Workers Struggles: Europe, Middle East & Africa


Greek teachers, students and civil servants continue protest

On November 3, demonstrators in Athens, Greece, including university students, schoolchildren and teachers, protested against proposed changes in education law. The day of action was also supported by a 24-hour strike by primary and preschool teachers and a sympathy strike by civil servants. The demonstration, attended by at least 9,000 protesters, was attacked by riot police with tear gas near the Athens Polytechnic.

During the day of action, many of the country’s 3,000 secondary schools and 75 university faculties remained occupied by students. Last week, the primary teachers returned to work following a six-week strike in pursuit of their demands but said they would strike again if the pay dispute was not resolved.

Rallies and protests against the government were also held in other major cities and towns. Secondary school teachers participated, despite their trade unions having stated beforehand that they would not authorise joint industrial action.

The strike was the latest in a campaign by teachers and students to oppose government plans to end public-sector control over higher education and to establish a new grade threshold for university entrance exams.

SNCF railway staff strike in France

Railway workers employed by the state-run SNCF network in France struck on November 8 to demand increased pay and that more staff be employed. The union is also calling for more investment in the network’s freight sector.

The industrial action was called by six of the rail trade unions and began late on Tuesday evening, lasting until 8:00 a.m. Thursday. The action resulted in disruption to the French train network with only around half of suburban commuter services into Paris reported running as normal. Across the country, a reported two out of three TGV high-speed trains operated as normal and just one out of three regional trains ran.

JJB sports staff in England strike

Staff employed at the warehouse of the UK sports retailer JJB Sports struck for 24 hours on November 9 in a dispute over pay and conditions. The workers, members of the GMB trade union, are based at JJB’s warehouse at Wigan in Greater Manchester. The industrial action is the third by the employees in the last two weeks, and throughout the day strikers staged picket lines outside the warehouse and at JJB sports shops across England and Scotland.

The GMB has alleged that employment agencies illegally supplied staff during last week’s strike and has complained that the Employment Agencies Standards Inspectorate has failed to enforce the law by taking action against the agencies involved.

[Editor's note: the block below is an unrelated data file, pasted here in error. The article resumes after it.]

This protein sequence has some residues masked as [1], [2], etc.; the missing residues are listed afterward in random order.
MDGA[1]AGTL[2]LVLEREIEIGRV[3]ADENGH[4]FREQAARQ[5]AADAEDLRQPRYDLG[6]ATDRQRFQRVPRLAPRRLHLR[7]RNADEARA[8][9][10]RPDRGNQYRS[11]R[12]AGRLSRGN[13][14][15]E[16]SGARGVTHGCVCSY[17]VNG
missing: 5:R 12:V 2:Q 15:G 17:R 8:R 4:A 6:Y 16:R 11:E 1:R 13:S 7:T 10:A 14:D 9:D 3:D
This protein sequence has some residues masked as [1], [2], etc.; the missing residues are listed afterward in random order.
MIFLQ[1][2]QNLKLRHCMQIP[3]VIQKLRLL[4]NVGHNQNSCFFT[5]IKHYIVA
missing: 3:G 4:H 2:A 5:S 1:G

Gas station employees in Spain strike in dispute over pay, working hours

On November 7, thousands of gas station employees in Spain began a 24-hour strike to demand better pay, a reduction of working hours and increased overtime payments. For the duration of the industrial action, long queues of motorists waited outside gas stations in the main Spanish cities.

The strike had a significant impact. The Industry Ministry said that just 20 percent of petrol stations operated during the stoppage.

Spain’s two main trade unions, the UGT and Commissions Obreras, called the action in support of demands for an annual pay increase of €600 and a reduction of 8 hours in the 40-hour working week. Other demands are for a €60 bonus payment for working Sundays and national holidays and a payment for overtime. According to the UGT, workers in the sector earn €800 before taxes per month.

Lisbon subway staff stage industrial action

Workers employed on the subway in Lisbon, Portugal, staged strike action on November 7 in protest at the end of a collective bargaining agreement. The agreement is scheduled to terminate in 2007. The strike was the sixth such protest this year and led to a buildup of congestion on Lisbon’s road transport system. The collective bargaining agreement has been in force for the last 30 years, and employees are demanding that it remain until 2011.

The strike began at 6:30 a.m. and ended at midday. The industrial action was called by the Federation of Urban Transport Unions, which said that almost all of its subway members participated in the stoppage.

Shipbuilding workers in Finland strike to defend foreign workers’ rights

On November 3, 1,600 workers at the Aker Yards in Turku, in southwest Finland, struck in protest at the treatment of foreign employees. According to a local trade union, several foreign subcontractors have broken the law on required working standards, including the payment of the minimum working wage applicable in the Finnish shipbuilding industry.